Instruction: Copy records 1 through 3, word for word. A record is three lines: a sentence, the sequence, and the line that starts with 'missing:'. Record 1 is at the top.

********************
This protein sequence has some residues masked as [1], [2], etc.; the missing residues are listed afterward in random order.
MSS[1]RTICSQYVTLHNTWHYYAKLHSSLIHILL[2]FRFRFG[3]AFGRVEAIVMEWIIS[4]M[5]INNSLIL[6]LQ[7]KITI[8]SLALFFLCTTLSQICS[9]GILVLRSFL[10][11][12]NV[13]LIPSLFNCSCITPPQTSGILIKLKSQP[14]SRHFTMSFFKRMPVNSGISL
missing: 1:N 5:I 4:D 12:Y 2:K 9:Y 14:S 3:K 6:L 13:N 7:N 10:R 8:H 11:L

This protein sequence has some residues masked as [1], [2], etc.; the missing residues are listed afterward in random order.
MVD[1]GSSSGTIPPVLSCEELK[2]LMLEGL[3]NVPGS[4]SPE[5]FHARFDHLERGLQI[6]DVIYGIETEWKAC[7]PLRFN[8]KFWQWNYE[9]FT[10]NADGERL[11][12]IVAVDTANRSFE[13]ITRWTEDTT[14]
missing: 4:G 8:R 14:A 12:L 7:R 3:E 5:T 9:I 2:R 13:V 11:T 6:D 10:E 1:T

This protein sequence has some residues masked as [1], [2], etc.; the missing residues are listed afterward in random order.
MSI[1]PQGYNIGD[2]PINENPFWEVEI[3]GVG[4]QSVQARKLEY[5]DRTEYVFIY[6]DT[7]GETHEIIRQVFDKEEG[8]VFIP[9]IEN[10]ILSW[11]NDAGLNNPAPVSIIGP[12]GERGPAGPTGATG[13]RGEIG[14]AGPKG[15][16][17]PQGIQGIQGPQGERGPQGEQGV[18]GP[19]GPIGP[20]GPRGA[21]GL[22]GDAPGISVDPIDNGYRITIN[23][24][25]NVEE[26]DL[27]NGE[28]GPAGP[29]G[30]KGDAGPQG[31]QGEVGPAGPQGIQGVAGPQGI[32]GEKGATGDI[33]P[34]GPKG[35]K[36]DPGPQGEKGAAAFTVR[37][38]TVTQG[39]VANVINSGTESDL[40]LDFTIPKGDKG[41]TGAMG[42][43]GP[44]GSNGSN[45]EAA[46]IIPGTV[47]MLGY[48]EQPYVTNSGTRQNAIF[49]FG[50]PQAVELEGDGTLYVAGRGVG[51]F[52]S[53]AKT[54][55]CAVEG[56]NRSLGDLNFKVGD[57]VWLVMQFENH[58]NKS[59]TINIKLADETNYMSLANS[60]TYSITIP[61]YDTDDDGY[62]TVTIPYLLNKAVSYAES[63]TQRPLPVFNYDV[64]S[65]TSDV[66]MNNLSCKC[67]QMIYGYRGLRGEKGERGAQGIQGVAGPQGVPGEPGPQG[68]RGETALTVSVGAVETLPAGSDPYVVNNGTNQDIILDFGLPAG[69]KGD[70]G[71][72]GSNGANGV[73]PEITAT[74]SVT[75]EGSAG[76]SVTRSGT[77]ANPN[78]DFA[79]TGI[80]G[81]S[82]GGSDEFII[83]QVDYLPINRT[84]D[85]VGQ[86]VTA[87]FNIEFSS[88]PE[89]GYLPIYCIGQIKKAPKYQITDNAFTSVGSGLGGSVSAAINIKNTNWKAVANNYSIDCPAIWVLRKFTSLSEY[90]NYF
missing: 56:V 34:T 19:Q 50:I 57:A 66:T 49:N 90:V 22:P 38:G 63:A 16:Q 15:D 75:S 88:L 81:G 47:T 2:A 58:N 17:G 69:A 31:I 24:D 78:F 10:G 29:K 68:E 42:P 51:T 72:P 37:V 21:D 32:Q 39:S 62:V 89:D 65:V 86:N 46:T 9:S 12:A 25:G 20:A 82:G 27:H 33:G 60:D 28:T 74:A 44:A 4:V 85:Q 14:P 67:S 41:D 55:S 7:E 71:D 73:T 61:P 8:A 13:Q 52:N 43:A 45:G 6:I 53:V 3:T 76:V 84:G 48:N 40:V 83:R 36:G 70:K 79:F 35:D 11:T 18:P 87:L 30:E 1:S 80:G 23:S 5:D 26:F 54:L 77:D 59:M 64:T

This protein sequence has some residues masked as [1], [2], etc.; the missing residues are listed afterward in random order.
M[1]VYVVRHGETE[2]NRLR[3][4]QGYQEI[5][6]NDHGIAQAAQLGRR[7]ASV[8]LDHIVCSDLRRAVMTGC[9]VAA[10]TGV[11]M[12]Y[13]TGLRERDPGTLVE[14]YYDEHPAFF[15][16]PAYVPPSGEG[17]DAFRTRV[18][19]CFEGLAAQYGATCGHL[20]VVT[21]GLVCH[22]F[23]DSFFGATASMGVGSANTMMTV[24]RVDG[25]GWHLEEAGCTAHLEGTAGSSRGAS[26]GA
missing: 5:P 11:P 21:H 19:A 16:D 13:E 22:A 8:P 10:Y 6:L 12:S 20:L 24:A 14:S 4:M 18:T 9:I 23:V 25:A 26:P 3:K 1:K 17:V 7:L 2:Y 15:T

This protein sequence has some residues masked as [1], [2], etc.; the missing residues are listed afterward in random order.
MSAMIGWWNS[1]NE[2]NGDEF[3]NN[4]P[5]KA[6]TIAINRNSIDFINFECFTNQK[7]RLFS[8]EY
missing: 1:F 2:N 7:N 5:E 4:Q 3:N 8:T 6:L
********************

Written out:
This protein sequence has some residues masked as [1], [2], etc.; the missing residues are listed afterward in random order.
MSS[1]RTICSQYVTLHNTWHYYAKLHSSLIHILL[2]FRFRFG[3]AFGRVEAIVMEWIIS[4]M[5]INNSLIL[6]LQ[7]KITI[8]SLALFFLCTTLSQICS[9]GILVLRSFL[10][11][12]NV[13]LIPSLFNCSCITPPQTSGILIKLKSQP[14]SRHFTMSFFKRMPVNSGISL
missing: 1:N 5:I 4:D 12:Y 2:K 9:Y 14:S 3:K 6:L 13:N 7:N 10:R 8:H 11:L

This protein sequence has some residues masked as [1], [2], etc.; the missing residues are listed afterward in random order.
MVD[1]GSSSGTIPPVLSCEELK[2]LMLEGL[3]NVPGS[4]SPE[5]FHARFDHLERGLQI[6]DVIYGIETEWKAC[7]PLRFN[8]KFWQWNYE[9]FT[10]NADGERL[11][12]IVAVDTANRSFE[13]ITRWTEDTT[14]
missing: 4:G 8:R 14:A 12:L 7:R 3:E 5:T 9:I 2:R 13:V 11:T 6:D 10:E 1:T

This protein sequence has some residues masked as [1], [2], etc.; the missing residues are listed afterward in random order.
MSI[1]PQGYNIGD[2]PINENPFWEVEI[3]GVG[4]QSVQARKLEY[5]DRTEYVFIY[6]DT[7]GETHEIIRQVFDKEEG[8]VFIP[9]IEN[10]ILSW[11]NDAGLNNPAPVSIIGP[12]GERGPAGPTGATG[13]RGEIG[14]AGPKG[15][16][17]PQGIQGIQGPQGERGPQGEQGV[18]GP[19]GPIGP[20]GPRGA[21]GL[22]GDAPGISVDPIDNGYRITIN[23][24][25]NVEE[26]DL[27]NGE[28]GPAGP[29]G[30]KGDAGPQG[31]QGEVGPAGPQGIQGVAGPQGI[32]GEKGATGDI[33]P[34]GPKG[35]K[36]DPGPQGEKGAAAFTVR[37][38]TVTQG[39]VANVINSGTESDL[40]LDFTIPKGDKG[41]TGAMG[42][43]GP[44]GSNGSN[45]EAA[46]IIPGTV[47]MLGY[48]EQPYVTNSGTRQNAIF[49]FG[50]PQAVELEGDGTLYVAGRGVG[51]F[52]S[53]AKT[54][55]CAVEG[56]NRSLGDLNFKVGD[57]VWLVMQFENH[58]NKS[59]TINIKLADETNYMSLANS[60]TYSITIP[61]YDTDDDGY[62]TVTIPYLLNKAVSYAES[63]TQRPLPVFNYDV[64]S[65]TSDV[66]MNNLSCKC[67]QMIYGYRGLRGEKGERGAQGIQGVAGPQGVPGEPGPQG[68]RGETALTVSVGAVETLPAGSDPYVVNNGTNQDIILDFGLPAG[69]KGD[70]G[71][72]GSNGANGV[73]PEITAT[74]SVT[75]EGSAG[76]SVTRSGT[77]ANPN[78]DFA[79]TGI[80]G[81]S[82]GGSDEFII[83]QVDYLPINRT[84]D[85]VGQ[86]VTA[87]FNIEFSS[88]PE[89]GYLPIYCIGQIKKAPKYQITDNAFTSVGSGLGGSVSAAINIKNTNWKAVANNYSIDCPAIWVLRKFTSLSEY[90]NYF
missing: 56:V 34:T 19:Q 50:I 57:A 66:T 49:N 90:V 22:P 38:G 63:A 16:Q 15:D 75:S 88:L 81:G 47:T 2:A 58:N 17:G 69:A 31:I 24:D 78:F 10:G 29:K 68:E 42:P 51:T 72:P 37:V 21:D 32:Q 39:S 62:V 89:D 65:V 86:N 46:T 9:S 12:A 25:G 20:A 82:G 27:H 33:G 60:D 28:T 74:A 44:A 4:V 85:Q 14:P 67:S 41:D 55:S 7:E 71:D 73:T 61:P 8:A 13:Q 52:N 43:A 45:G 6:I 53:V 3:T 76:V 84:G 48:N 40:V 83:R 36:G 70:K 79:F 35:D 11:T 18:P 87:L 30:E 1:S 80:G 23:S 5:D 26:F 54:L 77:D 59:M 64:T